Blind busker back, making music

Written by Yazeed Kamaldien

Gospel-singing blind busker Lunga Goodman Nono was back on his inner-city spot yesterday after police broke his guitar, eliciting an outpour of support.

“I’m happy but my body is still sore. I’m going to take this money and go to the doctor,” said Nono yesterday.

Onlookers and passersby cheered him on and cash kept coming his way throughout his stint.

Police officers dragged him from his busking spot on St George’s Mall on Monday. They alleged he was playing longer than he was permitted to. The officers also broke his guitar.

Nono said: “They said I must go to the municipal court in October to face these charges. If I am found then I must pay R1,500. I can’t afford that.”

Capetonians rallied in support of Nono shortly after a video of the incident went viral.

Nono’s story also came to light. The father of two children has been busking on the same spot since 2008.

Nono lives with his wife Abigail and daughter Portia, 10, in Delft. One of their children lives with their family in the Eastern Cape, where they are from, as Nono’s R1200 monthly disability grant does not cover their expenses.

“I usually sing from 10am until 2pm everyday. The police said I must play from 12:45pm until 2pm. That’s not enough time to play music. I’ll be happy if I could play longer because this is how I can earn money,” said Nono.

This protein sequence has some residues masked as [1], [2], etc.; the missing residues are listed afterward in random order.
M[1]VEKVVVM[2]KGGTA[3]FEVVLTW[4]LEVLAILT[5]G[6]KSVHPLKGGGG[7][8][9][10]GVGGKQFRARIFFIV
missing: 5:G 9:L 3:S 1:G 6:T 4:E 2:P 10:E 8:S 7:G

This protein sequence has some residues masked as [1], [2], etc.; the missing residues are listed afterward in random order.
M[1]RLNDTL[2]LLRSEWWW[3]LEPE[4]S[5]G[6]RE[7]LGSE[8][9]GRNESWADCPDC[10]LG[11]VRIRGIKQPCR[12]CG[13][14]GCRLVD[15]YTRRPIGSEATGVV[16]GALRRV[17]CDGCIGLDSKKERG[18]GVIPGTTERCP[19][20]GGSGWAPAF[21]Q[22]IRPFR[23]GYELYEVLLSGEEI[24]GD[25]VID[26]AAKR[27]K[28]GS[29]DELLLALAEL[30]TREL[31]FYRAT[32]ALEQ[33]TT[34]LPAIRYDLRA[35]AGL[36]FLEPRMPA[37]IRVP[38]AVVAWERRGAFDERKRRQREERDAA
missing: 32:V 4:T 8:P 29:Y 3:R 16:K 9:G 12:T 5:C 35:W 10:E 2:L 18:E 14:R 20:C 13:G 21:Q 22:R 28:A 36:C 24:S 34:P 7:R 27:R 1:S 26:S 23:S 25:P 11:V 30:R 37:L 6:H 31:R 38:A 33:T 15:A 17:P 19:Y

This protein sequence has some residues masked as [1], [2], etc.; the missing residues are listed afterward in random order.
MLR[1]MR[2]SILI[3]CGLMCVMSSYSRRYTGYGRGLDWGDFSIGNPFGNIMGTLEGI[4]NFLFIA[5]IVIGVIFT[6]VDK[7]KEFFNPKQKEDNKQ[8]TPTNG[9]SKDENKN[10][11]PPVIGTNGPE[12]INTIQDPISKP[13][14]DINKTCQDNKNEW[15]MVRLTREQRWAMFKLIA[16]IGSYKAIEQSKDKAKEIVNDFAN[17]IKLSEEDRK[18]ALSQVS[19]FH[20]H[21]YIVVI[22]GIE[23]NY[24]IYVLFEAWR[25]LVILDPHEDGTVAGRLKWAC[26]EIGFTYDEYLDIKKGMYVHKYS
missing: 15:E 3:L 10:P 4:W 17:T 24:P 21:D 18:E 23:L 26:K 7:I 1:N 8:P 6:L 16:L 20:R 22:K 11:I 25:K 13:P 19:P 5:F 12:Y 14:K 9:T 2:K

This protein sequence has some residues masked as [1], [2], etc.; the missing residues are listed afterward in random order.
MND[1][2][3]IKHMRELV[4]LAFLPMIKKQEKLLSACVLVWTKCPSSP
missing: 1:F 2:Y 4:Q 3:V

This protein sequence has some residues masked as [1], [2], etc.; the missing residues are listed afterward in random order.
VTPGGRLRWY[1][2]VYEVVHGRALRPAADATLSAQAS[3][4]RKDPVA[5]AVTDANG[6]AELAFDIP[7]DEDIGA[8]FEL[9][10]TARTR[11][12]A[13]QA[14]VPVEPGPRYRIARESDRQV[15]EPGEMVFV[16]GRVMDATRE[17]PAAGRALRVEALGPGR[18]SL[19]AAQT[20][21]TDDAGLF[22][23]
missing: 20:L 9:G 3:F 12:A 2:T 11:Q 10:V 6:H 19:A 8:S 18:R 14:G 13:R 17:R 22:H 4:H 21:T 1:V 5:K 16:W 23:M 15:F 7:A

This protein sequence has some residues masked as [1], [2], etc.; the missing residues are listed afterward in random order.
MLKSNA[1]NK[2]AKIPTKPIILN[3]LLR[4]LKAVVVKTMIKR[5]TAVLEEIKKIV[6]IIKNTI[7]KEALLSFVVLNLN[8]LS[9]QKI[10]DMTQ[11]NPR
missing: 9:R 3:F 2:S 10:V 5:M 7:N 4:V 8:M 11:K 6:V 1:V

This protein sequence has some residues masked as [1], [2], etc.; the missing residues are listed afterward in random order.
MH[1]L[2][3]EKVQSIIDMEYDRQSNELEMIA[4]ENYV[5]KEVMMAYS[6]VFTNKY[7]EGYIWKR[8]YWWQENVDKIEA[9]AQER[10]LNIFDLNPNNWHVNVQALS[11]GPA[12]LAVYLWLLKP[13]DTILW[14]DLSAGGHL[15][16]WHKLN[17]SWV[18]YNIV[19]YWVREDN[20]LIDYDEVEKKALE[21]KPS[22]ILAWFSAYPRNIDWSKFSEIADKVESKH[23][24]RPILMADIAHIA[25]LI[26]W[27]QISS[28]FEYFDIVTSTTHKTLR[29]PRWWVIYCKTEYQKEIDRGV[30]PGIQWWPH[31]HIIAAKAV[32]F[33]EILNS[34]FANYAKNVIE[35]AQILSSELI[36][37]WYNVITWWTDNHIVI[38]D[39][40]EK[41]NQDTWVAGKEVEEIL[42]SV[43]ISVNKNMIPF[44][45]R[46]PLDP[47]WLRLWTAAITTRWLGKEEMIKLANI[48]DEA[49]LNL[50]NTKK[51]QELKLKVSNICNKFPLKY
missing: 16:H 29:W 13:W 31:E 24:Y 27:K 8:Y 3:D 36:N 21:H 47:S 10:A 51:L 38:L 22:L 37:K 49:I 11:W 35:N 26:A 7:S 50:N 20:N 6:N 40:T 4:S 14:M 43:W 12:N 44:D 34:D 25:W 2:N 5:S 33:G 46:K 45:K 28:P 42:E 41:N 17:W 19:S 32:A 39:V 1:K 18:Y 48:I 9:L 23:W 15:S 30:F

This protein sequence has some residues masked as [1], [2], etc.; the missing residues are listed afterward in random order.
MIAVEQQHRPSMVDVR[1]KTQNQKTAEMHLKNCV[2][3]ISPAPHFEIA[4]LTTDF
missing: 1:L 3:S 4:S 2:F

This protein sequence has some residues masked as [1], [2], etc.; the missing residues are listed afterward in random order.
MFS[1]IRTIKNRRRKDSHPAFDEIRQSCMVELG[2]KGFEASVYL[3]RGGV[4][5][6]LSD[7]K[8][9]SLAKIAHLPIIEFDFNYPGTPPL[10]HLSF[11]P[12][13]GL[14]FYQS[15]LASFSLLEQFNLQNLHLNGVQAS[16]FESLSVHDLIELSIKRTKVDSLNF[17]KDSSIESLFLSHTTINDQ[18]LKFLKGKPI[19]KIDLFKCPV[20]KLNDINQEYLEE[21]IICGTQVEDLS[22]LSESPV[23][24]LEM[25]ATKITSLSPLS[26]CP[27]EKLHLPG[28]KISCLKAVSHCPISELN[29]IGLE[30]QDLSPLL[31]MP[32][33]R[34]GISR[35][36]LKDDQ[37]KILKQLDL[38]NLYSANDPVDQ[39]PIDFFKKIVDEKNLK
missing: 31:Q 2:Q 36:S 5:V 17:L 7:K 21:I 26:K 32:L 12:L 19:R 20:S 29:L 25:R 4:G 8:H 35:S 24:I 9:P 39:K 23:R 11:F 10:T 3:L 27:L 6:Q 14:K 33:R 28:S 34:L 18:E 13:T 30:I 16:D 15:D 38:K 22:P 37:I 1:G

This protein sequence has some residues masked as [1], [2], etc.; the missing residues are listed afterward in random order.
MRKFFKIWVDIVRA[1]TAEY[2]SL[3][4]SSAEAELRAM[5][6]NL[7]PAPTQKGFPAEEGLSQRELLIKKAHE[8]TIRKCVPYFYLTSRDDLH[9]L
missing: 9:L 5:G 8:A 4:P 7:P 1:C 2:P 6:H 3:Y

He added: “I don’t know if the police will come back.”

JP Smith, the city’s mayoral committee member for safety and security, told the media that Nono had disregarded regulations and verbally abused police. He said yesterday that the police officers were being investigated though.

“We suspended one of the officers yesterday and the investigation continues,” said Smith yesterday.

“However, the busker was in violation of his permit issued by the economic development department. That said, enforcement of laws must happen in the context of respect for people’s rights through dignified treatment.”

Local support for Nono has grown though. Musicians have offered to record a song for him and someone who saw what happened to him gave him a guitar.

Businesses around him also stepped up to help. Groupon’s Yazeed Fakier said they “want to donate household goods, clothing, food and whatever we can to the value of R20,000”.

“We see Lunga almost every day and many of our staff knows him and often support him. We felt the need to do something and assist him not just for his career, but to make things a bit easier for him and his family. I was there when he got dragged away as well,” said Fakier.

Hadlay Attorneys, which has officers above the spot where Nono sits, said it wanted to defend him in the municipal court in October.

“We are right here. Even when we are consulting we can hear him. We don’t have a problem with him,” said one of its lawyers.

Messages of support. Pic by Yazeed Kamaldien

Messages of support. Pic by Yazeed Kamaldien

Lunga Goodman Nono with his wife Abigail and daughter Portia. Pic by Yazeed Kamaldien

Lunga Goodman Nono with his wife Abigail and daughter Portia. Pic by Yazeed Kamaldien

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About Yazeed Kamaldien

Self-employed journalist and photographer from South Africa.

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